Investment conference 2019
With the March Brexit deadline looming, over 200 Rathbones clients and guests gathered at the Institute of Engineering and Technology (IET) in London to hear the BBC’s Andrew Marr host a discussion on Britain’s future in the world. He was joined by experts from Rathbones’ investment team and Unilever, an iconic British company with an eye to the future.
Britain’s future in the world
Andrew Marr opened the evening with an insightful summary of Britain’s current political position in Europe, where we may go next, and why.
Edward Smith, Rathbones’ head of asset allocation research, took up the theme of Britain’s economic future post-Brexit, starting with where we are today and sharing a few causes for concern. It took the UK a lot longer than most economies to recover from the 2008 global financial crisis and, since that recovery began, growth in output per capita has been very weak. It has averaged just 1.2% per year - a serious drop compared with the 2.5% per year it averaged in the 25 years leading up to the financial crisis.
Slowing output per capita isn’t unique to the UK, but the decimation in our standard of living since 2008 is. We are undergoing the longest slump in the standard of living for at least 150 years. Brexit makes our future uncertain and this has also led to a plateau in business investment in the UK, while it’s been accelerating across the rest of the world. The uncertainty is taking its toll.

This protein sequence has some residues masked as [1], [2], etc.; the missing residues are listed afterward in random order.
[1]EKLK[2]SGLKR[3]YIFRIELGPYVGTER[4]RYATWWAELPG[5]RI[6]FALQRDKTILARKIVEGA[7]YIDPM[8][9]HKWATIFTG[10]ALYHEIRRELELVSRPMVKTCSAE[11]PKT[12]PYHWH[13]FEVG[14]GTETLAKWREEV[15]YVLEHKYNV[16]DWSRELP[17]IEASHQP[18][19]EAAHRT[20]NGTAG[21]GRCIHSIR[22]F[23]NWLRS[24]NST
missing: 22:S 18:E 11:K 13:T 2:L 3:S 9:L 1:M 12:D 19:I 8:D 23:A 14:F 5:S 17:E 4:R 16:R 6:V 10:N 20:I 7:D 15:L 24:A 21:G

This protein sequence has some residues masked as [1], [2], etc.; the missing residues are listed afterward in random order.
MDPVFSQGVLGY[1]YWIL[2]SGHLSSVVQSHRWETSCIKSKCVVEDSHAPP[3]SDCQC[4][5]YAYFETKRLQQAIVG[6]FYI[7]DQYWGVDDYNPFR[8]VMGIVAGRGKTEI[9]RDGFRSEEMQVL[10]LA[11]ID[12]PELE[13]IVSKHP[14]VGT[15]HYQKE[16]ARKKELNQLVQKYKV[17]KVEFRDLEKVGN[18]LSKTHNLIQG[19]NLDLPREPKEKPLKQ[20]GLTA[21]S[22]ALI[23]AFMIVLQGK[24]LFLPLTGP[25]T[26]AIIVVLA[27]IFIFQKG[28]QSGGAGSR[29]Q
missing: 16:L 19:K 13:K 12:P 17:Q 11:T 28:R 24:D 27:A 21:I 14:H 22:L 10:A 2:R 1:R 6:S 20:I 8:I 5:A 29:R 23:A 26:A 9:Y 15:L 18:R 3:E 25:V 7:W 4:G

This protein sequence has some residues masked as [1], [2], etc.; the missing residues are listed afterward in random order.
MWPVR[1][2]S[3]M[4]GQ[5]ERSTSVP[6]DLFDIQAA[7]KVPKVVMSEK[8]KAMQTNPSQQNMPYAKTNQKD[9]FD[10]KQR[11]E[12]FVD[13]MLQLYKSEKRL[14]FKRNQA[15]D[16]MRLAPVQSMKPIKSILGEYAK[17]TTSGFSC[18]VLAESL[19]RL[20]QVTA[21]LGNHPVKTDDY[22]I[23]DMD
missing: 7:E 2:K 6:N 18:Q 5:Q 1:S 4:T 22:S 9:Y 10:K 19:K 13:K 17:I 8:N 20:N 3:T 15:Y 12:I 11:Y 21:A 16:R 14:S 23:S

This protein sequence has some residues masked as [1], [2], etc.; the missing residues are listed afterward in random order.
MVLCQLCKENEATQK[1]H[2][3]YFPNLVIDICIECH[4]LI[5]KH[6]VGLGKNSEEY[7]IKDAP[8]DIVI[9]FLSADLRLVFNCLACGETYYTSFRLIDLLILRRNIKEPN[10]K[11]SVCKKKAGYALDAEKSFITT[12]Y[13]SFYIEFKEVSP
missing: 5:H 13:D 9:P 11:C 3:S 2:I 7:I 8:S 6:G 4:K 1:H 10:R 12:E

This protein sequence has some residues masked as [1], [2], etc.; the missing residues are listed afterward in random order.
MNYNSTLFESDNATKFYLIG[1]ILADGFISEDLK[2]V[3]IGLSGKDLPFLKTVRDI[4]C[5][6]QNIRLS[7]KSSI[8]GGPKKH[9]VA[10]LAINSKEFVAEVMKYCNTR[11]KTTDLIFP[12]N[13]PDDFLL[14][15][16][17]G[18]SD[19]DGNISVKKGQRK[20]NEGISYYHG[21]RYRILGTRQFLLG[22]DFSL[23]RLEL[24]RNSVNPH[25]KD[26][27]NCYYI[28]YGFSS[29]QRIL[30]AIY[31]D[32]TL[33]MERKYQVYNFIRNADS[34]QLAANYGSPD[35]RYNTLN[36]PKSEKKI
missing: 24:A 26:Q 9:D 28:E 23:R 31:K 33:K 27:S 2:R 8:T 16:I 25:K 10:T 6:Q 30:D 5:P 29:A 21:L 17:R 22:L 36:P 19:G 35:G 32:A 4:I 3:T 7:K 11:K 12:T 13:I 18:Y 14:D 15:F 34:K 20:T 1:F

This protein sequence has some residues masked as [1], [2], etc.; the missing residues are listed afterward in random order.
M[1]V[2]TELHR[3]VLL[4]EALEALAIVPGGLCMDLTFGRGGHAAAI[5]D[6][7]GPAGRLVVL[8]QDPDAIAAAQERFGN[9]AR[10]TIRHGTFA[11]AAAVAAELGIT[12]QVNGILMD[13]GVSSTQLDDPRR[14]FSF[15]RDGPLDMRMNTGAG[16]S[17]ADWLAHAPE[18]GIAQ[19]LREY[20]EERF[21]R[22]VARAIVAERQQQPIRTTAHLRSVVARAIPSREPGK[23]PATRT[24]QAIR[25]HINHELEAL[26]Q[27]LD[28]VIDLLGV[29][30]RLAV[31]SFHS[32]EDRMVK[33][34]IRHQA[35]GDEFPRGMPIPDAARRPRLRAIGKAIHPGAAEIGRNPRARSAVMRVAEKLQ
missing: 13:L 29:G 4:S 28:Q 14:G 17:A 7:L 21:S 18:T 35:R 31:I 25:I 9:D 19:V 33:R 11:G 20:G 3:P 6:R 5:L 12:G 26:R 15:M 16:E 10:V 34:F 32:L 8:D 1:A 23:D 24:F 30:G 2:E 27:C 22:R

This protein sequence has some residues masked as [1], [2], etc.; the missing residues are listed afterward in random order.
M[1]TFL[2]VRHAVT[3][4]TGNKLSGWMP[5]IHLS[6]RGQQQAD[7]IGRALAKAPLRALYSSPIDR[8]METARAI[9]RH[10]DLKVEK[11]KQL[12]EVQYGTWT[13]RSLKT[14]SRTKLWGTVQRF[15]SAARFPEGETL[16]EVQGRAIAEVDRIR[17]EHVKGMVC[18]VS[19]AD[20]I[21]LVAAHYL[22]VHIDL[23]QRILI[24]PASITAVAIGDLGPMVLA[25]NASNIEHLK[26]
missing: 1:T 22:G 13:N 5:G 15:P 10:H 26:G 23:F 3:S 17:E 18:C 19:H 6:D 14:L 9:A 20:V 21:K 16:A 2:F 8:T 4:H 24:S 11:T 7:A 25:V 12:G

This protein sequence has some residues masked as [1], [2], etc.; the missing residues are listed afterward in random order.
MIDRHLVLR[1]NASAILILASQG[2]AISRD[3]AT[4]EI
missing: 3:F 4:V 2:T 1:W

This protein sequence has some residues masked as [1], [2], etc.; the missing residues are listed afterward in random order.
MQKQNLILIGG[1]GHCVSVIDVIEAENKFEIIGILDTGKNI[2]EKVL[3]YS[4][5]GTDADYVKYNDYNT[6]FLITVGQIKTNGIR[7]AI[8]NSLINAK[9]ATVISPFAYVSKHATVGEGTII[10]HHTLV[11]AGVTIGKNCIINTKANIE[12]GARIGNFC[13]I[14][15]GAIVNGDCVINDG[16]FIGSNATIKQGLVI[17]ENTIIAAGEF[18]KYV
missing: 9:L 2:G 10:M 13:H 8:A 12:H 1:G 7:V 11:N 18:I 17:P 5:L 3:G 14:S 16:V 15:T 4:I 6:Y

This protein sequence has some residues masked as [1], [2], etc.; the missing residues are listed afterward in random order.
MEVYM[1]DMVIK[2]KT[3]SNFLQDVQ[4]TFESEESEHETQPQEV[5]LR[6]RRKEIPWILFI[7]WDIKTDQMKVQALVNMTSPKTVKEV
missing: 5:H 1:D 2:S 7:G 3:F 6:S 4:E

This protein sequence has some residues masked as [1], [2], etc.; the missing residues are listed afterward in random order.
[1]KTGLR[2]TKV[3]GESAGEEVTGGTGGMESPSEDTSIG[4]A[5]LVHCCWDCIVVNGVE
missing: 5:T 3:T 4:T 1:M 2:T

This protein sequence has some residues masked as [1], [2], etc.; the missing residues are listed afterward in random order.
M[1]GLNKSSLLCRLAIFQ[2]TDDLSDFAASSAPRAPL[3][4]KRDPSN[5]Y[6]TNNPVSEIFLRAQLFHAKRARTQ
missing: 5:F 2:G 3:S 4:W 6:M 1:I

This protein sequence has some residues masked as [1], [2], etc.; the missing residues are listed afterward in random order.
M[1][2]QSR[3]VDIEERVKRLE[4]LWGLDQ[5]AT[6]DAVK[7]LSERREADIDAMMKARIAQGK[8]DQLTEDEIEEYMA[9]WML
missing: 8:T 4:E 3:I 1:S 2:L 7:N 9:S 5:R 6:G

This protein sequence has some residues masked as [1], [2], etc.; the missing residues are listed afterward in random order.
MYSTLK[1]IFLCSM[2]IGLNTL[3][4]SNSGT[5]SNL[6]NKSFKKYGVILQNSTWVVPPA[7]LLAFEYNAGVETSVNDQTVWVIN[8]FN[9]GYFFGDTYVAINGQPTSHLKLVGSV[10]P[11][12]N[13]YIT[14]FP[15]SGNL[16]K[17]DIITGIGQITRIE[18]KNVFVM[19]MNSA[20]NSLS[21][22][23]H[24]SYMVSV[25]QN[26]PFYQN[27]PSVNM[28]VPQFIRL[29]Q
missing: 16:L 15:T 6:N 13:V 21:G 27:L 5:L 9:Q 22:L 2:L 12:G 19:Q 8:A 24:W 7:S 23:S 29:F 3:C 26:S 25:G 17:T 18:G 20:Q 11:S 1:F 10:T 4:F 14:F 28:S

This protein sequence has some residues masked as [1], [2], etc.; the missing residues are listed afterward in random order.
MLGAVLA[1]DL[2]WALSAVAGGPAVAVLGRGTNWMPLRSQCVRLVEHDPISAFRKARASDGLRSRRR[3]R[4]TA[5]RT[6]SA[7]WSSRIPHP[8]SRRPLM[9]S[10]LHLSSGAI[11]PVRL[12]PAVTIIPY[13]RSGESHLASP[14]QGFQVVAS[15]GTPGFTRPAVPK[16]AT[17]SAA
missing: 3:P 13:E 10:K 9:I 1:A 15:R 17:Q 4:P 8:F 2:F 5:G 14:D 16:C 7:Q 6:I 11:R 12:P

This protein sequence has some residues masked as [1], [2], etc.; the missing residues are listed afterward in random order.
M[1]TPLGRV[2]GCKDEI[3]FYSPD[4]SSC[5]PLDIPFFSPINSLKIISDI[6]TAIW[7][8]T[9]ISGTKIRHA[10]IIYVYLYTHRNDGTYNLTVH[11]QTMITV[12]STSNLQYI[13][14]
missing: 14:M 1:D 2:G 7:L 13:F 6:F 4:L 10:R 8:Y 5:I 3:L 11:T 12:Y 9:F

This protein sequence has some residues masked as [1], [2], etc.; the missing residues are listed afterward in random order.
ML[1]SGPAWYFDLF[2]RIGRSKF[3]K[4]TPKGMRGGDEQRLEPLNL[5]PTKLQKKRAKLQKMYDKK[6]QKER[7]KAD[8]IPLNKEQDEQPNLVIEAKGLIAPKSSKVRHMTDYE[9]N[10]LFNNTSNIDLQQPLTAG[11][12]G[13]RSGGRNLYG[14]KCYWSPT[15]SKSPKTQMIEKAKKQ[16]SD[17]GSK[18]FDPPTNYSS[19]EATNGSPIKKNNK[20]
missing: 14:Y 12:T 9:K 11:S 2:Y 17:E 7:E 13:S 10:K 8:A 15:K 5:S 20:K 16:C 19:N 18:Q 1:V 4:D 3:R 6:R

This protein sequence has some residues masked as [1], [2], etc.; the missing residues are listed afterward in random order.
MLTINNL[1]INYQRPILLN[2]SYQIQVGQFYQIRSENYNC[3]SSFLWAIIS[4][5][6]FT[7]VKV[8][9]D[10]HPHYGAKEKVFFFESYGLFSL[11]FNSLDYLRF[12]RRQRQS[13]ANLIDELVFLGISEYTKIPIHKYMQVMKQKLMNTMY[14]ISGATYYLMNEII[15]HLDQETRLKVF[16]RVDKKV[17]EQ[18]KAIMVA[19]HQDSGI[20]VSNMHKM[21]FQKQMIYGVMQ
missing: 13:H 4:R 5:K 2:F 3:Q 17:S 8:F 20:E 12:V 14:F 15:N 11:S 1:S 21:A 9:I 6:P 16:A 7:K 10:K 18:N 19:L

What about our outlook over the next 10 to 15 years? Edward noted Rathbones’ own forecast for the UK to grow at about 1.5% per year. That may sound okay, but it’s actually weak compared to our own history and to the rest of the world. There are a few reasons for this, demographics being one. More people are ageing out of the workforce than there are growing up into it, but that challenge is common in the western world. The problem unique to the UK is the marked slowdown in the rate at which foreign companies and governments are taking ownership stakes in British assets. That is worrying because modern economic growth relies on this kind of inward investment. Firms that have investment from overseas are almost twice as productive as firms without any such link.
Trade also contributes to this slowdown. Being part of the European Union has been a great boost to UK trade, and we trade with Europe far more than the gravitational effects of simply living next door would imply. In reality, we may just be too far away from other trading partners to fully offset withdrawing from the EU.